'Stunned Silence' After Judge in Israel Says Some Girls 'Enjoy Being Raped;' Later Resigns

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By Stoyan Zaimov, Christian Post Reporter
June 6, 2013|12:50 pm

A judge in Israel has resigned and apologized for comments he made suggesting that some girls enjoy being raped, which sparked public outrage.

"A man who says such things is unfit to serve as the head of the Likud's court," said Prime Minister Benjamin Netanyahu.

The Associated Press reported that Nissim Yeshaya, a Tel Aviv District Court judge, made the controversial comments while presiding over a hearing of the rape of a 13-year-old Israeli girl by four Palestinian youths. The girl was apparently raped six years ago near the West Bank's Hizma roadblock, close to Jerusalem, and the Defense Ministry had been deliberating whether to recognize the case as terror activity.

Following criticism by the public and by Netanyahu, who withdrew his support for Yeshaya's appointment as head of his Likud Party's internal court, the judge said that his comments were taken out of context and offered his resignation.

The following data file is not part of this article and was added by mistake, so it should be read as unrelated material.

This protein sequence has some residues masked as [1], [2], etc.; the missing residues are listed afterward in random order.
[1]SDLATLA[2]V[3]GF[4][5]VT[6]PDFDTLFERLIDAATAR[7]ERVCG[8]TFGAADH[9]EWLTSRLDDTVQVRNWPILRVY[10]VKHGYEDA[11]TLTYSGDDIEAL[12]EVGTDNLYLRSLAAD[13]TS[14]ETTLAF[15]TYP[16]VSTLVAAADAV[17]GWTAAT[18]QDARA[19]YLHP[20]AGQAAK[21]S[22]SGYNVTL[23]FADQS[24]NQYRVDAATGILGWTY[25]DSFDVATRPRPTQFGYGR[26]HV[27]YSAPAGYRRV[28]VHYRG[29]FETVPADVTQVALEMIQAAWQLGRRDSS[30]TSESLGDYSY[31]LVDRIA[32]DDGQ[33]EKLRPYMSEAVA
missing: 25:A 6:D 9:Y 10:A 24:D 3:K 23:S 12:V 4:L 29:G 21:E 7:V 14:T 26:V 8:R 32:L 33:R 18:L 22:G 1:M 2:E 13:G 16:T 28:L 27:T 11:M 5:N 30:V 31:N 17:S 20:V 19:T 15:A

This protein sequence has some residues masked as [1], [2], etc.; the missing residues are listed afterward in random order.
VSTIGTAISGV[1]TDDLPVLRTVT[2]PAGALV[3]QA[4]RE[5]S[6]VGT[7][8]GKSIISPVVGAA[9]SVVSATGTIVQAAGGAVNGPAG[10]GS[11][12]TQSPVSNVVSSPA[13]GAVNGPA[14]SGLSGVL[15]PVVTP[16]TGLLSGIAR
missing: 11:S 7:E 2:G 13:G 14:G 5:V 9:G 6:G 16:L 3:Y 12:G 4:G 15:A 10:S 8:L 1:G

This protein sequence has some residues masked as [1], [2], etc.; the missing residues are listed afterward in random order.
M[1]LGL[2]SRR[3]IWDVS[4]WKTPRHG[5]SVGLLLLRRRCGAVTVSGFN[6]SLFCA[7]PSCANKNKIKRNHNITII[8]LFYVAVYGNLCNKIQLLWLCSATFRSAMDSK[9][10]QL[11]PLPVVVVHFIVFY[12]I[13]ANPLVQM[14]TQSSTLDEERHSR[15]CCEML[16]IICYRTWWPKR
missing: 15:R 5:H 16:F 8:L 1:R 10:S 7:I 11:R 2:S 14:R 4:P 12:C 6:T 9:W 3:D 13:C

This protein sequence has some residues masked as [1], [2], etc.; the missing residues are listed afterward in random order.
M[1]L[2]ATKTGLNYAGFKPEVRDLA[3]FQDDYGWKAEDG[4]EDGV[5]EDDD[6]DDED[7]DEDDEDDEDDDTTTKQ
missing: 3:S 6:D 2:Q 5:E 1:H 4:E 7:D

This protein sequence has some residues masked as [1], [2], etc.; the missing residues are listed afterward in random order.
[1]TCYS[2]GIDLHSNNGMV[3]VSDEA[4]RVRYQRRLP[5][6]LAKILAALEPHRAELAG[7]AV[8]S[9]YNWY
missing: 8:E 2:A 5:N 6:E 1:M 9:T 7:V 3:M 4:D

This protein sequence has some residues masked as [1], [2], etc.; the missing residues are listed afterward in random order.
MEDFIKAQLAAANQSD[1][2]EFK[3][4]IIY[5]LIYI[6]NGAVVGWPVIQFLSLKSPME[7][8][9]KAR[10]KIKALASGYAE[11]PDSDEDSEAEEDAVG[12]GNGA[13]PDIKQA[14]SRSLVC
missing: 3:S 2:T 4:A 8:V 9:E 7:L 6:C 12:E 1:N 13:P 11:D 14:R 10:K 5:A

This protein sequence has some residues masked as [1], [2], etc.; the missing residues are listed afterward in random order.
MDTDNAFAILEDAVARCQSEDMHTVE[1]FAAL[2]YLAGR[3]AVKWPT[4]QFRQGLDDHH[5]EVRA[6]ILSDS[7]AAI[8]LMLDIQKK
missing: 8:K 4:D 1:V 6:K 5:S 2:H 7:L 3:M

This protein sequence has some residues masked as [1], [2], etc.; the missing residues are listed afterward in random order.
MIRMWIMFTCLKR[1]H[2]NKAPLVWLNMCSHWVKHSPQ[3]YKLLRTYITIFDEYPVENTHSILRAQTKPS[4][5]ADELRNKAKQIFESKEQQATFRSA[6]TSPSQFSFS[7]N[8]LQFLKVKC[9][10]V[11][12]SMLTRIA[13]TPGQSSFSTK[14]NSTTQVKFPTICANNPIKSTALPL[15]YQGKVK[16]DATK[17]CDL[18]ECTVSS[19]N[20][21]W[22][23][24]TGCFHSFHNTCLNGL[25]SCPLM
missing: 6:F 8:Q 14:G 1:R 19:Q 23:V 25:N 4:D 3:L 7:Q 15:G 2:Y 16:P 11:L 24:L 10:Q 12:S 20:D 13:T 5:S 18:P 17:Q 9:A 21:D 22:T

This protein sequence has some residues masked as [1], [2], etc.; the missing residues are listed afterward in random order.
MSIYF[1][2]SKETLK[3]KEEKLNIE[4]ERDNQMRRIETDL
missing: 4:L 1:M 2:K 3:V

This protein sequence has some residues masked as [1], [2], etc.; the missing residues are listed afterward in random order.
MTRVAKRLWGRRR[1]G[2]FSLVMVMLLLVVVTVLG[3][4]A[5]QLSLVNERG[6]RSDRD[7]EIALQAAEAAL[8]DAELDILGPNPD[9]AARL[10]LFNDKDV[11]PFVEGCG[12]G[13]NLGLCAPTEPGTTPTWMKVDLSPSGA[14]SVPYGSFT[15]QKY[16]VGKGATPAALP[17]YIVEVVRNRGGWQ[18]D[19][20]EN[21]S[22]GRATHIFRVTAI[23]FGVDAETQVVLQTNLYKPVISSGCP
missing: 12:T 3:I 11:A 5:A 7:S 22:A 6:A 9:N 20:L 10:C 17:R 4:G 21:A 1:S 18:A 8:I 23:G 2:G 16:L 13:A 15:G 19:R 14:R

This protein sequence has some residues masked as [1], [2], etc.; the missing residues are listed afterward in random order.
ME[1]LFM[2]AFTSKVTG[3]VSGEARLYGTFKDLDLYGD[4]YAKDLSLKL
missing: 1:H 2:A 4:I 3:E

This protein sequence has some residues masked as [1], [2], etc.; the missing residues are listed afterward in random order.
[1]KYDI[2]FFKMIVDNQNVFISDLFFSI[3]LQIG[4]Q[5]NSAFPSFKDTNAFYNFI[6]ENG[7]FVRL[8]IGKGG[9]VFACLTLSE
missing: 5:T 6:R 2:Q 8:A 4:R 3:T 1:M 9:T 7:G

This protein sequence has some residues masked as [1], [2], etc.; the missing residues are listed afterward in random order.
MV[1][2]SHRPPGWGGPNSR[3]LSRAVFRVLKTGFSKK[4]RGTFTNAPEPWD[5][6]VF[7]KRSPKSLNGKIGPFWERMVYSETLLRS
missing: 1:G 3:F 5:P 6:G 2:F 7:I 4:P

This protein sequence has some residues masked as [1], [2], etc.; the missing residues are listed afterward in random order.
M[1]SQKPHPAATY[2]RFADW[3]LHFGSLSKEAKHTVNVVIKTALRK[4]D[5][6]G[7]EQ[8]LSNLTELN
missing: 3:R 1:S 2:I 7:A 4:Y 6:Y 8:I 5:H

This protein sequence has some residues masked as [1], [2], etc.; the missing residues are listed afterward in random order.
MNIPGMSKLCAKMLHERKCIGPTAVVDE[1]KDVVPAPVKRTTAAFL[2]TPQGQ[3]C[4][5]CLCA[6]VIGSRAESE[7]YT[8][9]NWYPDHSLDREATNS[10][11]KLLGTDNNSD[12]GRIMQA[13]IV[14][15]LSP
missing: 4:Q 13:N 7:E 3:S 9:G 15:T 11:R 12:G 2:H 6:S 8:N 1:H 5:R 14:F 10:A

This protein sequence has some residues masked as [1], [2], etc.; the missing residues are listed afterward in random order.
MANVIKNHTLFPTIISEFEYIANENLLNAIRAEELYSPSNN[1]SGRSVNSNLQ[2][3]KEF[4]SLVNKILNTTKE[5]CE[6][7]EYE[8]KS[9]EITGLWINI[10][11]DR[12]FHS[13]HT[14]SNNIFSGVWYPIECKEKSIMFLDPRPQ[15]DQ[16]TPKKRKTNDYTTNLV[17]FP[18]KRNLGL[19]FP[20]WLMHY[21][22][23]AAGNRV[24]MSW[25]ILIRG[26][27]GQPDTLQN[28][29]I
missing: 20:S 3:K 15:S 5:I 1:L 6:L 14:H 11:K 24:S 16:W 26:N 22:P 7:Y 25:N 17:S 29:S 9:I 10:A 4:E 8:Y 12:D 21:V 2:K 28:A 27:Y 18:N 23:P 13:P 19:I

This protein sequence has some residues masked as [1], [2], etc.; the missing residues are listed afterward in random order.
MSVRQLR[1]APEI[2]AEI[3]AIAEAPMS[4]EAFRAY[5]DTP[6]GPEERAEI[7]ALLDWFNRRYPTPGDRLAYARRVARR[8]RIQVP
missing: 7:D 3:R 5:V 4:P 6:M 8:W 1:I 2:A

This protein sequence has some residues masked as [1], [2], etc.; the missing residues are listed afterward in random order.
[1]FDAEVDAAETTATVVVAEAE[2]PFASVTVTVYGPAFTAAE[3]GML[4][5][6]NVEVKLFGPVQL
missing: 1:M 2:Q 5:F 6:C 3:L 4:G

"In the heat of the discussion, he (Yeshaya) suddenly said out loud 'some girls like to be raped,'" attorney Roni Sdovnik told Army Radio, as translated by Haaretz.com. The lawyer said that Yeshaya's comments were met with "stunned silence."

"He didn't even understand what he was saying, he didn't understand why everyone were silent."

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The judge has tried to defend himself by saying that his words were "twisted and was taken out of context."

Justice Minister Tzipi Livni described Yeshaya's decision to resign as the "right and fitting thing to do" in such a serious case.

"Only this way, will the public's faith in the justice system be restored. This wasn't just some expression, but an invalid and twisted perception that women have fought for years, that lays the blame on the rape victim. Such a statement from the mouth of judge may, even if unintentionally, give legitimacy rape to warped minds," Livni said, according to Haaretz.

The justice minister insisted that each judge "should know that he is viewed, rightly, under a public moral magnifying glass and that he must behave in a manner fitting someone who is responsible for the law and justice and determines the fates of others."

 

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